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Chilean Bitcoin Exchanges Have Their Bank Accounts Closed for No Reason

The cryptocurrency world is always changing and evolving. Not all of these developments will make a positive impact, though. In Chile, banks are closing the accounts of cryptocurrency exchanges and traders alike. This is not a unique development, but it goes to show South America’s wealthiest nation has no love lost for Bitcoin.

Chilean Banks Make Their Move

In this day and age, it is anything but surprising to learn that banks in certain countries make life more difficult for cryptocurrency companies and enthusiasts. Such developments have become rather apparent in a lot of countries over the years, even though nations such as Japan and South Korea take the opposite approach. Which option will work out best remains to be determined at this point.

In Chile, it seems the country’s banks are making their mark on the cryptocurrency industry in a negative wa y. With several trading platforms having their bank accounts closed for no apparent reason, the situation has grown dire. This issue currently affects Buda, Orionx, and CryptoMarket, although other companies may be suffering from similar issues as well.

What makes this development so worrisome is that none of these companies use the same primary bank. Instead, a joint decision has been made by several financial institutions to shut down the bank accounts of cryptocurrency trading firms. With no explanation for this harsh course of action, it is only normal that there will be a lot of backlash over this particular decision.

Struggles like these are not uncommon in the world of Bitcoin and other cryptocurrencies. It is the first time such a development has taken place within Chile, though, as the country has been relatively quiet on the cryptocurrency front so far. At the same time, it seems this “blanket ban” on cryptocurrency will not relent anytime so on, although not every financial institution in the country is taking this aggressive stance as of right now.

One possible reason for this development is that local entrepreneurs have begun creating their own cryptocurrencies in recent months. Both Chaucha and Luka are two such currencies, although it remains to be seen how popular those tokens really are. Even so, the affected exchanges only process a small amount of trading volume on a daily basis, which should not warrant such a ban against this industry at this stage.

For the time being, we will have to wait and see how things play out. The lack of active cryptocurrency regulation in Chile will need to be addressed in the near future. If this news is any indication, that regulation may not favor cryptocurrencies. With a Chilean court currently reviewing this decision, it remains to be determined whether any positive changes will be noted in the weeks and months to come.

Source: Google News Chile | Netizen 24 Chile

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Pope Francis' apology for abuse in Chile would once have been unthinkable

In a letter on April 11 to the bishops of Chile, Pope Francis asked forgiveness for his “serious errors of assessment and perception.” His apologies were directed to the victims of Fr. Fernando Karadima, whose abuse of at least three men when they were children was witnessed and covered up by Chilean Bishop Juan Barros. Until recently, Pope Francis had maintained that Bishop Barros was actually the victim of “slander.” In 2011, the then 80-year-old Fr. Karadina was found guilty by a Vatican tribunal, and sentenced to a life of “prayer and penance.”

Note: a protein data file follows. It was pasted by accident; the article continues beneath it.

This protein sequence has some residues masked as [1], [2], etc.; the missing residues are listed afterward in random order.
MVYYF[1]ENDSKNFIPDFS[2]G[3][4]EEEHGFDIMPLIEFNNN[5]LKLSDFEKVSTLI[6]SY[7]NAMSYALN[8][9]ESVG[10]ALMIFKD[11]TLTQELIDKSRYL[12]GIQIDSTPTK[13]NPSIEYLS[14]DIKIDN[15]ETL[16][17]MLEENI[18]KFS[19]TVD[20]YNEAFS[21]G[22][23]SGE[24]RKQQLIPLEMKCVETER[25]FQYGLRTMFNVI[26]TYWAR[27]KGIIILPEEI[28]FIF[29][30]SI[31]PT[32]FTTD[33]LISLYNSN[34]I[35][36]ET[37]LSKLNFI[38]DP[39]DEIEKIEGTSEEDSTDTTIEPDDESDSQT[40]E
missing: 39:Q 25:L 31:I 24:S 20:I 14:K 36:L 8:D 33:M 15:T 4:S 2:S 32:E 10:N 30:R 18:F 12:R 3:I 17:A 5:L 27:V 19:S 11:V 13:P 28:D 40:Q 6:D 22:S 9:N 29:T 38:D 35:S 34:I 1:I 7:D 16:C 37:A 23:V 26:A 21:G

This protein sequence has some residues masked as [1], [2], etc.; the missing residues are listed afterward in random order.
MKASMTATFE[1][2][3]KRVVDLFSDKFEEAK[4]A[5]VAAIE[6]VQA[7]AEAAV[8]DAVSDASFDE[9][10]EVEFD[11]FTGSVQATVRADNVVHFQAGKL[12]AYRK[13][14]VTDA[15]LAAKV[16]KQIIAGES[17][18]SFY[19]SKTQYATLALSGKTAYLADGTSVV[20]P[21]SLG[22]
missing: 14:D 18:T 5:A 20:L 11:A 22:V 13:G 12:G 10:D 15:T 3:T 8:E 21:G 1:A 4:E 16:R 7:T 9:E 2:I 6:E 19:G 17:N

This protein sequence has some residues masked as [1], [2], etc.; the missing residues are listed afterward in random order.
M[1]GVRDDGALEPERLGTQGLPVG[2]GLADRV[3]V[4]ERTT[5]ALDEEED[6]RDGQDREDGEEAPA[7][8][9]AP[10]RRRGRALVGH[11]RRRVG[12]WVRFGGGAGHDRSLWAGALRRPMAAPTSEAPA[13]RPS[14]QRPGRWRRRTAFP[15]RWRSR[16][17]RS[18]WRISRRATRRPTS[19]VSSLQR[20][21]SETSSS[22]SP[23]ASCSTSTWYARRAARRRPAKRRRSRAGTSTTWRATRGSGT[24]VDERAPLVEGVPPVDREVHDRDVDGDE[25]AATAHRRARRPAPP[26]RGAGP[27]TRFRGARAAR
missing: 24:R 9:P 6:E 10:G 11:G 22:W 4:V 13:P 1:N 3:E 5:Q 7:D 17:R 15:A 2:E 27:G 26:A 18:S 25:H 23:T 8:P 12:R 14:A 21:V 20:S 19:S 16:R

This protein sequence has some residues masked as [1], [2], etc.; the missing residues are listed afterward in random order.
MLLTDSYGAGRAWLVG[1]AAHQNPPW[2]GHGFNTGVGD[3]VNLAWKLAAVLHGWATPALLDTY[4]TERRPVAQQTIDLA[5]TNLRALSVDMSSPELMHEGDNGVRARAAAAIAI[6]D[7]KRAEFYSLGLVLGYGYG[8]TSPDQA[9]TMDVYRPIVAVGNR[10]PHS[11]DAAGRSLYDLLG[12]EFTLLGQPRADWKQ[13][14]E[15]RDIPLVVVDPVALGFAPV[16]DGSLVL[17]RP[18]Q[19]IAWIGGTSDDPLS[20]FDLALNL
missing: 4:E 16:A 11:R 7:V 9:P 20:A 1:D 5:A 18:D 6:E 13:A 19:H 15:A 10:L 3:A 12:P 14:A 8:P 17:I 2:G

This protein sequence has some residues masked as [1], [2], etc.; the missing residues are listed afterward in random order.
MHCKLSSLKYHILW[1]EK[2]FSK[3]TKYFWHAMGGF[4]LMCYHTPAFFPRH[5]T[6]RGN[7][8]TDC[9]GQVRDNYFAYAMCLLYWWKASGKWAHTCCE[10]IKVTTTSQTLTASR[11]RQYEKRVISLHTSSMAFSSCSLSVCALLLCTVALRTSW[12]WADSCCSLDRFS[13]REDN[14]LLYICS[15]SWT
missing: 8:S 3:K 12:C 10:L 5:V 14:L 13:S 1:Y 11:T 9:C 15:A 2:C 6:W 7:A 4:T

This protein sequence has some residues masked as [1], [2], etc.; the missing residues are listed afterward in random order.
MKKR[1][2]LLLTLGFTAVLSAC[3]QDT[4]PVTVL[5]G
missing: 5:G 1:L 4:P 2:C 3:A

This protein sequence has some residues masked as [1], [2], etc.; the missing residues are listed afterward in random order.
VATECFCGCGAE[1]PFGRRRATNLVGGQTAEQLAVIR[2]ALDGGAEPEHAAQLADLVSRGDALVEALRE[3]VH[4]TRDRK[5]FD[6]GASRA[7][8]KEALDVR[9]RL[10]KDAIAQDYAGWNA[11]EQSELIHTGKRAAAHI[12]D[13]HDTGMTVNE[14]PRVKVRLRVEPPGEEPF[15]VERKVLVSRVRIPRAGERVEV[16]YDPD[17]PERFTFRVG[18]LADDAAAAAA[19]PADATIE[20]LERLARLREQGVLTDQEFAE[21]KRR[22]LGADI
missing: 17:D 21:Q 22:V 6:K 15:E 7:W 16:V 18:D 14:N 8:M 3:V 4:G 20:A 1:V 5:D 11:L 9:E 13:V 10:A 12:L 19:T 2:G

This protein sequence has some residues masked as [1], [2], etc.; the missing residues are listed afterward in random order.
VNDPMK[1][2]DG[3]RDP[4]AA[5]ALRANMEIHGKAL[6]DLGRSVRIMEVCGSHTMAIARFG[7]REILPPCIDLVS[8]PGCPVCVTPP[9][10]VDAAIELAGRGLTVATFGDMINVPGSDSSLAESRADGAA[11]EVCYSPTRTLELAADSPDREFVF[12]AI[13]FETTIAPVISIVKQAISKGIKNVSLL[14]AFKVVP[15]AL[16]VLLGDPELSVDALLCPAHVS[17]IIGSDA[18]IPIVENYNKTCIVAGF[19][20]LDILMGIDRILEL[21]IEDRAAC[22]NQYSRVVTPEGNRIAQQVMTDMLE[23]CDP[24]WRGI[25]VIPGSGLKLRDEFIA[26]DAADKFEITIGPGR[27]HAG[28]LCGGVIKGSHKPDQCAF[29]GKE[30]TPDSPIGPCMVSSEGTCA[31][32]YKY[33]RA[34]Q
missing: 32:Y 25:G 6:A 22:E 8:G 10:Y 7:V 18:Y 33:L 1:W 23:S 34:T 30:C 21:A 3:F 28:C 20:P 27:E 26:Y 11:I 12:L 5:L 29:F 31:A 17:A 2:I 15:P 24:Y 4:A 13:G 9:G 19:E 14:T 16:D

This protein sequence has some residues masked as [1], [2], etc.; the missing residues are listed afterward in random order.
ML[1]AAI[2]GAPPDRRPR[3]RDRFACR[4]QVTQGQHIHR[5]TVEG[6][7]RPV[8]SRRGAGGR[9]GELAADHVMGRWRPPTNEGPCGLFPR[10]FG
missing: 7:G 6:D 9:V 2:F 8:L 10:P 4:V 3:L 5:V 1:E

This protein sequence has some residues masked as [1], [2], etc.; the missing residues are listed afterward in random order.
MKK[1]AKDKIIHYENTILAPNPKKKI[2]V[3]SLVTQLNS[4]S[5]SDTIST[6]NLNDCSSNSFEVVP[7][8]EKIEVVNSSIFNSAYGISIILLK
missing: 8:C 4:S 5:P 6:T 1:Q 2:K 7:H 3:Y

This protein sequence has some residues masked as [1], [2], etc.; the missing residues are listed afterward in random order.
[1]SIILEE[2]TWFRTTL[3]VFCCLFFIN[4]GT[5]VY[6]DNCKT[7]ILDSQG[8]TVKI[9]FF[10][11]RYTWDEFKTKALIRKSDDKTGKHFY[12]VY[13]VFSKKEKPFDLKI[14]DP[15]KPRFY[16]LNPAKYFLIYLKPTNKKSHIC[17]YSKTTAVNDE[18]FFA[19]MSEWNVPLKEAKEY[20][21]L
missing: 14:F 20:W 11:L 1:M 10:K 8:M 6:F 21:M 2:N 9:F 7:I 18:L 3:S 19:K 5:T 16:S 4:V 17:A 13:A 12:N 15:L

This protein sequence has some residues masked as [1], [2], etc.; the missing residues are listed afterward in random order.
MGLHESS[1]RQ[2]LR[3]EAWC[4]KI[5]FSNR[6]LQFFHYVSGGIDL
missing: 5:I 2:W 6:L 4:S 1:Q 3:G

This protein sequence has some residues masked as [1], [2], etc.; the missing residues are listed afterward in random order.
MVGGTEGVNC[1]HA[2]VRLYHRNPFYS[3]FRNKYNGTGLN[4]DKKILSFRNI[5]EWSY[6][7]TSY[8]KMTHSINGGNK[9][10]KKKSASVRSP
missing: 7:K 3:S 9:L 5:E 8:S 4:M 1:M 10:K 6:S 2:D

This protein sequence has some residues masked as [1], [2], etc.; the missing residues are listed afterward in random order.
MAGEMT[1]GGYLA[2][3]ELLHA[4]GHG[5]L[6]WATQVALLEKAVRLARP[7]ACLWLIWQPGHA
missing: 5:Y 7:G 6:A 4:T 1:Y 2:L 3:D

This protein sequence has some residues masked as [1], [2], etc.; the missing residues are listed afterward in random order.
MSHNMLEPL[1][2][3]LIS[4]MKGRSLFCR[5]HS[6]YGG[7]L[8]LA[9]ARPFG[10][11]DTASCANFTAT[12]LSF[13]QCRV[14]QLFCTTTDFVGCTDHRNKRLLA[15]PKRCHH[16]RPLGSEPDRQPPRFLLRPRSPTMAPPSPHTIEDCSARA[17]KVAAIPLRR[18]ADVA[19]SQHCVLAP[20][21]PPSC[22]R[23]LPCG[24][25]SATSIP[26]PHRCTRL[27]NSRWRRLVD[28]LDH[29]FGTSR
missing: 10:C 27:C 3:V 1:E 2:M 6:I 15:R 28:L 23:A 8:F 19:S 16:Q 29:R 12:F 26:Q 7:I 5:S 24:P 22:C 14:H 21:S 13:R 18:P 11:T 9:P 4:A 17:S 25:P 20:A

In times past, a personal apology from the pope would have been close to unthinkable.

Popes can make mistakes

Catholics believe the pope is the successor to the Apostle Peter, one of the first followers of Jesus. But Peter was a flawed human being: When confronted by a crowd, he denied his associatio n with Jesus three times. Afterwards, according to the Gospel of Matthew, Peter “wept bitterly.”

For Catholics, Peter’s experience shows that even those specially chosen by God have deep-seated weaknesses for which they must show sorrow.

Popes are not always right in what they do, but their errors have been admitted only years â€" sometimes centuries â€" later. In 1992, for example, John Paul II apologized for the Catholic Church’s condemnation of Galileo that happened over 350 years earlier.

Once rare, papal apologies increased under the reign of John Paul II. While those apologies admitted that the Church made mistakes, they did not ask for forgiveness for past popes.

Church history on apology

In the middle ages, popes were not inclined to apologize at all, or even accept apologies. Most famously, in 1077 A.D., Pope Gregory VII initially rejected King Henry IV’s apology concerning a dispute over who had the power to appoint lo cal bishops. The pope forced Henry, then the king of the Holy Roman Empire, to wait in a blizzard for three days before accepting him back into the Catholic Church.

This dismissive attitude gave way to soul-searching during the Second Vatican Council, a seminal meeting that modernized the Church, held in Rome from 1962-65. One of the most important issues Catholicism had to confront was its historical persecution of Jews. Thousands of Jews were killed as Crusaders made their way to Jerusalem. Jews were expelled from Catholic Spain in 1492. And most horrible was the Holocaust, or “Shoah,” the organized slaughter of over 6 million Jews, which occurred in Christian-majority nations during the Second World War.

In one of the council’s most important documents, Nostra Aetate, the Catholic Church rejected the idea that Jews were responsible for the crucifixion of Jesus Christ. Nostra Aetate also established a foundation for a more cooperative and respectful relations hip between Christians and Jews.